Inspiring Young Readers
Cannonball Coralie and the Lion by Grace Easton
I always have a penchant for children’s picture books about circuses and ones about lions, so this was a must for my bookshelves. I also loved the promise of a plentiful supply of retro-style illustrations with the boldly coloured poster-like cover. The girl we see on the front is clearly at the centre of the story but the smiling lion looks on from the corner indicating a positive and fruitful collaboration.
We first meet Coralie enjoying lots of outside adventures in the woods. She is a lively girl ‘who didn’t like rules’ and appears to have a wide range of admirable talents, but with no one to see and admire her. She seems pretty content but is fascinated when she sees a curious parade of circus performers, some animal and some human, march through the trees - and so she decides to follow them. Their destination is a big stripy circus tent which looks very enticing and she is encouraged to explore further by the wonderful friendly lion who offers to show her around. Despite the rather fierce response of the man in charge, Coralie sets out to show off her skills so that she can perhaps join the circus. Her new friend the lion is very appreciative but it seems that she is destined for a particular job, because of her convenient size.
Dressed appropriately, and reassured by the lion, she tentatively climbs into the cannon, ready to be launched as a human cannonball. I loved the cross section of her jammed inside the narrow tube with her arms outstretched – what would that feel like? The extravagant double page spread that follows as she zooms above the crowd of little open mouthed faces , looking determined and strong. Lion looks on anxiously as we see just one huge dramatic word alongside the picture: ’KABOOM’. Lots of potential discussion here about whether she feels excited, scared or proud and what might happen next. I won’t spoil the rather unexpected twist to the story other than to reassure you that Lion was delighted, then sad, then indignant and very angry.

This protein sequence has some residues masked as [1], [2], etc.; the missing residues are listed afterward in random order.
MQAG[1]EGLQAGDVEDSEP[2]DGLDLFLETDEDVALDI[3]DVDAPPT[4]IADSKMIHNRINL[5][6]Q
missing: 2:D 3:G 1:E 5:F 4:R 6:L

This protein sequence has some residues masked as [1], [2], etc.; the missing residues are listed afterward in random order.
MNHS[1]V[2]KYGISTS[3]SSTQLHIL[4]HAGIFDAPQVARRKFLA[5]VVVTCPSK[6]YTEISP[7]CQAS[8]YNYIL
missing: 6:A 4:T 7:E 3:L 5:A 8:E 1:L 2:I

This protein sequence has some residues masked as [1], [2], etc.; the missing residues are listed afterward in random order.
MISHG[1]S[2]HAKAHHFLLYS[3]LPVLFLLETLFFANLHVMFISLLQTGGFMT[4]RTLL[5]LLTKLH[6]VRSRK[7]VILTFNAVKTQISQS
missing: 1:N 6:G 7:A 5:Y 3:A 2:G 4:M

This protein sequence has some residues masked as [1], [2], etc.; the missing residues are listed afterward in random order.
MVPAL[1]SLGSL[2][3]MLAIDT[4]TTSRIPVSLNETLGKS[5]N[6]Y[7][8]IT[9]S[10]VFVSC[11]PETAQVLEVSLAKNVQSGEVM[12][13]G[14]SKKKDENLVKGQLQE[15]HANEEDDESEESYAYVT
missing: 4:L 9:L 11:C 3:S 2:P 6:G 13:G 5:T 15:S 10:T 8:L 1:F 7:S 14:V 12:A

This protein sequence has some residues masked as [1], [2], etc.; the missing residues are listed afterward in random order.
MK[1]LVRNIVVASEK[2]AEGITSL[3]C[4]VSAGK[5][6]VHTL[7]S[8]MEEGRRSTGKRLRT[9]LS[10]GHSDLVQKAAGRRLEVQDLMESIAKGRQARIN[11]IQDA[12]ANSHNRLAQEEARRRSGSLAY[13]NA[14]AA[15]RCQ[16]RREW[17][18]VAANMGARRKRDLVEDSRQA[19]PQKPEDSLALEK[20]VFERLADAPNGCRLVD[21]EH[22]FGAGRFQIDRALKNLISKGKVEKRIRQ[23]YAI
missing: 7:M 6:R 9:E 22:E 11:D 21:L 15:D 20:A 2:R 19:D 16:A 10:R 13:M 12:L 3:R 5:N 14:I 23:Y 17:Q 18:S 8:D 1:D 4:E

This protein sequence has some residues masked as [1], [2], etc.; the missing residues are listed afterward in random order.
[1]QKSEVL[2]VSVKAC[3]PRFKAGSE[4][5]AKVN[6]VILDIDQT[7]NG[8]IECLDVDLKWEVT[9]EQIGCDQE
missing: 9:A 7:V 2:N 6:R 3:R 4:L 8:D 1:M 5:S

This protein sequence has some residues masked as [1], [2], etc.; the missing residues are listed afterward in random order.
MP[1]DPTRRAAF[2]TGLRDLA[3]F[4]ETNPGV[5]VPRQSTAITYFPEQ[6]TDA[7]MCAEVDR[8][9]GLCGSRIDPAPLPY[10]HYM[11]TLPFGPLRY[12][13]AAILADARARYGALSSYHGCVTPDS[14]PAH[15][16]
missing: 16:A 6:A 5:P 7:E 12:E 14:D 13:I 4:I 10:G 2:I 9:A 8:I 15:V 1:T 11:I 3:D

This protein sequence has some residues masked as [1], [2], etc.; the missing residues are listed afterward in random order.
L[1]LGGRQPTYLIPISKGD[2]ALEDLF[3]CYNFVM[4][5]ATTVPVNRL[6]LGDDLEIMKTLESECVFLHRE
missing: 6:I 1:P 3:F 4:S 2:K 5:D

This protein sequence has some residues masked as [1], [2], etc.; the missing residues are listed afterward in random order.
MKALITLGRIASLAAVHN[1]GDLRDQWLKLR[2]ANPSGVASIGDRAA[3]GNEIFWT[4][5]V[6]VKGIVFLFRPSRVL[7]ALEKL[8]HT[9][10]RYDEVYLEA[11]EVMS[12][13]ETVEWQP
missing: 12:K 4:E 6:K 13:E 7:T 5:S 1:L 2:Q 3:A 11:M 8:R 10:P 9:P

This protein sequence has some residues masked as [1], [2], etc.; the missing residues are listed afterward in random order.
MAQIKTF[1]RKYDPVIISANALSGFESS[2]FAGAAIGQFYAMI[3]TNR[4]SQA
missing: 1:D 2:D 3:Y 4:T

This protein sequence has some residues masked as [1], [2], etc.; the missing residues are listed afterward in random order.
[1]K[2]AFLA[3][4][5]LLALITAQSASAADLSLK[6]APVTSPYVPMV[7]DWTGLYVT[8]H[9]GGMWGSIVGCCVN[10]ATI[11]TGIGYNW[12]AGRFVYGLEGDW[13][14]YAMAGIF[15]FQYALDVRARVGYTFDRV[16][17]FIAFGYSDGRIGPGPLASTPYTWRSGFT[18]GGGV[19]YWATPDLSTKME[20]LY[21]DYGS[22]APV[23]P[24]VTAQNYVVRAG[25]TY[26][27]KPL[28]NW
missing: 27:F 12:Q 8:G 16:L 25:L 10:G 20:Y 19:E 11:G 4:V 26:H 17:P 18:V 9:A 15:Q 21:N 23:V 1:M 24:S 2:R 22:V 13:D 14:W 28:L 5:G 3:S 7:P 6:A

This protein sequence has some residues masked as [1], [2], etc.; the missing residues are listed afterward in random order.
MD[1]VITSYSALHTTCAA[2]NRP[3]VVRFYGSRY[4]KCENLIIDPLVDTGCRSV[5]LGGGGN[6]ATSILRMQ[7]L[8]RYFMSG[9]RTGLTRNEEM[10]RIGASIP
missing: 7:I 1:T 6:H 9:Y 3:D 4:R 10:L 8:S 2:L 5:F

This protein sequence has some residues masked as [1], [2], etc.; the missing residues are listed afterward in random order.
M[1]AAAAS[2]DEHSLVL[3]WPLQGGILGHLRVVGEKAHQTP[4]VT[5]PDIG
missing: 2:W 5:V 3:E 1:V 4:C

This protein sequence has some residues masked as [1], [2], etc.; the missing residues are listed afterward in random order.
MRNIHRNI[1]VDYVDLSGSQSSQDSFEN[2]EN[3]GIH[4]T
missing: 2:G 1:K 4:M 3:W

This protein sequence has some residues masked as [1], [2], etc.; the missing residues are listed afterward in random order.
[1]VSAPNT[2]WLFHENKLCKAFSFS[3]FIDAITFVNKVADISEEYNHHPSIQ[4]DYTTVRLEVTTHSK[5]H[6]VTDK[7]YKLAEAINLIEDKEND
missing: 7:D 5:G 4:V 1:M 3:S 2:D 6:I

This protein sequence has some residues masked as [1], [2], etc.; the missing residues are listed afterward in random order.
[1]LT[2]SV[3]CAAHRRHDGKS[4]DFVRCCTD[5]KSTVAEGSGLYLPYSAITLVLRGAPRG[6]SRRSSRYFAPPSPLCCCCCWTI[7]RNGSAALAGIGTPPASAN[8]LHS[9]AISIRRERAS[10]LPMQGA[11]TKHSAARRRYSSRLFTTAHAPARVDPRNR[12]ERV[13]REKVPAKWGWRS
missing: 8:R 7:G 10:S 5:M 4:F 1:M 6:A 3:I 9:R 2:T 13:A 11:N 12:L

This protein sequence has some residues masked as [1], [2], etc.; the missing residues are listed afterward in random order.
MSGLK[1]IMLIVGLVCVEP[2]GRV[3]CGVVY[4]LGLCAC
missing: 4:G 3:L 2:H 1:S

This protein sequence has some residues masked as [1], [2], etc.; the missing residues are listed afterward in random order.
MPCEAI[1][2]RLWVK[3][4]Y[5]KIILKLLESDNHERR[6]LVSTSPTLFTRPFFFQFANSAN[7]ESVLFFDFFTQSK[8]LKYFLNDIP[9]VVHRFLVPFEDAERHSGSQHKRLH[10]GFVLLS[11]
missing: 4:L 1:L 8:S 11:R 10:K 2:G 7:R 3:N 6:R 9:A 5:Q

The man in charge clearly doesn’t know how to treat his workers with care and respect, which opens up more discussion with young readers who, in my experience have very definite ideas about justice. He certainly gets his come-uppance and Coralie finds that she now has a band of loyal friends to keep her company and make her life richer. Together they form a multi -talented group of free spirits who live happily together in the woods, with not an adult in sight.
This is an imaginative story with stunning illustrations throughout. I liked the mix of pages with strong colours bleeding right to the edges in contrast to some with lots of white space to accommodate more text. This is a picture book about friendship and community that will resonate with all those who believe that people and animals should be well treated and valued. Apart from these qualities, it is strongly recommended for children and adults who appreciate well designed, beautiful books.
(Click on any image to view them in a slide show format)